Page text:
A reader recently asked me if its possible to quit drinking on your own?
The answer is yes and no, depending on your definition of “on your own”. If by quitting on your own, you mean:
- Detoxing with no medical supervision
- Avoiding alcohol without making a public commitment to quit
- Avoiding social contact
Then your chances of success are probably close to zero. On the other hand, if you:
- Detox under proper medical supervision
- Avoid dependency on others for your sobriety, but publicly declare your commitment to quit
- Maintain and seek out healthy relationships
Then overcoming alcoholism on your own is certainly possible, though its not without its challenges.
The Challenge Of Quitting Drinking On Your Own
The desire to overcome alcoholism without assistance is a pretty common one. An alcoholic’s behavior often causes pain for those around them. Many alcoholics also turn to alcohol in part to mask some emotional pain inflicted by another person(s). Whether it’s due to guilt, shame, or stubbornness – its not surprising that a certain percentage of individuals want to quit without relying on others.
However, one of the biggest problems with the idea of quitting drinking on your own, is that the inability to control one’s addiction is the very reason people spiral into chronic alcoholism in the first place. Addiction is a disease of the mind – treating that disease with the very same diseased mind is a tricky thing. The chronic alcoholic is in a constant losing battle against their own efforts to control their drinking.
Distinguishing Between Support & Dependency
However, that doesn’t mean you can’t stop drinking on your own without relying on social support. In fact, too much dependency on recovery groups or peers can be a crutch that inhibits true recovery. But you need to understand that you won’t overcome the cycle of addiction by simply willing yourself to quit – you have to take the massive action needed to rebuild your life from the ground up.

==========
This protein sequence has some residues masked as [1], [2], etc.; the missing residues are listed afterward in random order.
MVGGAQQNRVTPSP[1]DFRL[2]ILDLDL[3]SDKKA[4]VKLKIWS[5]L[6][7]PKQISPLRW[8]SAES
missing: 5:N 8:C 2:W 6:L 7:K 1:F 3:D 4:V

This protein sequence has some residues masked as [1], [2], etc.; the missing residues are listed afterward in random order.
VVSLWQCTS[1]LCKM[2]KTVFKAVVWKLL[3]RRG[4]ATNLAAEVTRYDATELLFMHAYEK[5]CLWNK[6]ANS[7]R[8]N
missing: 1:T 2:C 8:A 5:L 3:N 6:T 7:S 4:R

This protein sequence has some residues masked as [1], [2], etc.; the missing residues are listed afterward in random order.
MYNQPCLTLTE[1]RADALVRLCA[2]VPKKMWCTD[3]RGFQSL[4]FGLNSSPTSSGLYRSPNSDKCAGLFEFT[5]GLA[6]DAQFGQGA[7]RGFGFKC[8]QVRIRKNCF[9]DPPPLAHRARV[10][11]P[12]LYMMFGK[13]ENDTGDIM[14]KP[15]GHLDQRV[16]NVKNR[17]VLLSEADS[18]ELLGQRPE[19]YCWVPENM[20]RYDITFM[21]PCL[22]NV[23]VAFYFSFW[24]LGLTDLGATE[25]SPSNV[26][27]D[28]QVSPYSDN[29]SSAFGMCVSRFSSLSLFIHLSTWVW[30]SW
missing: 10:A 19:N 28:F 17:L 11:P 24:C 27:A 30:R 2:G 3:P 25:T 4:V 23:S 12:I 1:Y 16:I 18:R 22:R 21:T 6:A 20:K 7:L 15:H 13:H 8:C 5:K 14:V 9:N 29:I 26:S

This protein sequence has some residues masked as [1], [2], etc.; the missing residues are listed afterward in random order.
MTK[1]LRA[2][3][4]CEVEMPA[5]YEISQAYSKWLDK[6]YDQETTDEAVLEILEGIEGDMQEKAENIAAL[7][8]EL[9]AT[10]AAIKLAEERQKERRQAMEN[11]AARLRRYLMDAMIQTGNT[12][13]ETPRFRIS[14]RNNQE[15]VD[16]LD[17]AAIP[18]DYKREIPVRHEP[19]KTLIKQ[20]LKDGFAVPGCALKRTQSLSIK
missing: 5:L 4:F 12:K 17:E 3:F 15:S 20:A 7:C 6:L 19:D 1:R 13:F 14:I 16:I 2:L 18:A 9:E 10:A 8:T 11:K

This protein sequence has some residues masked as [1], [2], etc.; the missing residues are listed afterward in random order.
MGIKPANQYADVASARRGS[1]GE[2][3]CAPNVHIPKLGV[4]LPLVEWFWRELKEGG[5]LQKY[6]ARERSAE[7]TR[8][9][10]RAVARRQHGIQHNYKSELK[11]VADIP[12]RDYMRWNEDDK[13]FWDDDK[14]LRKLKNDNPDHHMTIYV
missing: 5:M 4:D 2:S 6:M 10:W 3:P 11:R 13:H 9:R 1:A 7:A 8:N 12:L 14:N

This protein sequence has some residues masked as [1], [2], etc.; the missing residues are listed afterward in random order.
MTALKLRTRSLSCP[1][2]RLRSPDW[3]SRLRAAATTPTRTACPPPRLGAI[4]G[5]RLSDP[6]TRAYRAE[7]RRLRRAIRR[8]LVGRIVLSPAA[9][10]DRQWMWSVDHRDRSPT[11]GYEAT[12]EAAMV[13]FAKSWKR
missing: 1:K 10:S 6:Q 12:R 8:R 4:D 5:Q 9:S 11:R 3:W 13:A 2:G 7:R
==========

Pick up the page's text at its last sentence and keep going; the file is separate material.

You don’t necessarily have to pour your darkest secrets out to a bunch of strangers and constantly depend on a social pressure to keep you on track. At the same time, you’ll benefit from connecting with others in recovery, without relying on them to maintain your sobriety. And you’ll certainly need the understanding and support of those around you.
A Plan For Overcoming Alcoholism On Your Own
Declaring Your Intention To Quit Publicly
While you can certainly get sober without pouring your soul out to a room full of strangers, you can’t quit secretly. Sorry, if you’re a true alcoholic, it’s just not going to happen.
Making the decision to quit in your mind, while keeping it secret from those around you is a recipe for failure. The world is full of alcohol – at dinner parties, cocktail parties, restaurants, birthdays, weddings, wakes, weekends – unless others know that you’re quitting, those around you will continuously offer you opportunities to drink – and you’ll take them.
For you to succeed, those around you need to know that offering you a drink is a bad idea.
While the severity of withdrawal symptoms will vary from case to case, it’s generally a good idea to detox at a rehab facility. You can certainly detox on your own, but it can be dangerous. Depending on your level of addiction, seizures and even death are a real possibility. If you tend to shake or tremble when you stop drinking suddenly, then you should definitely undergo detox under proper medical supervision.
The detox process itself isn’t that long, it usually only takes around 3-5 days, and you can continue the rest of your recovery on your own terms once your body has overcome alcohol withdrawal. If you experience serious alcohol withdrawal symptoms, don’t risk your health and life insisting on detoxing on your on..
Once you detox, you’ll need to establish baseline sobriety.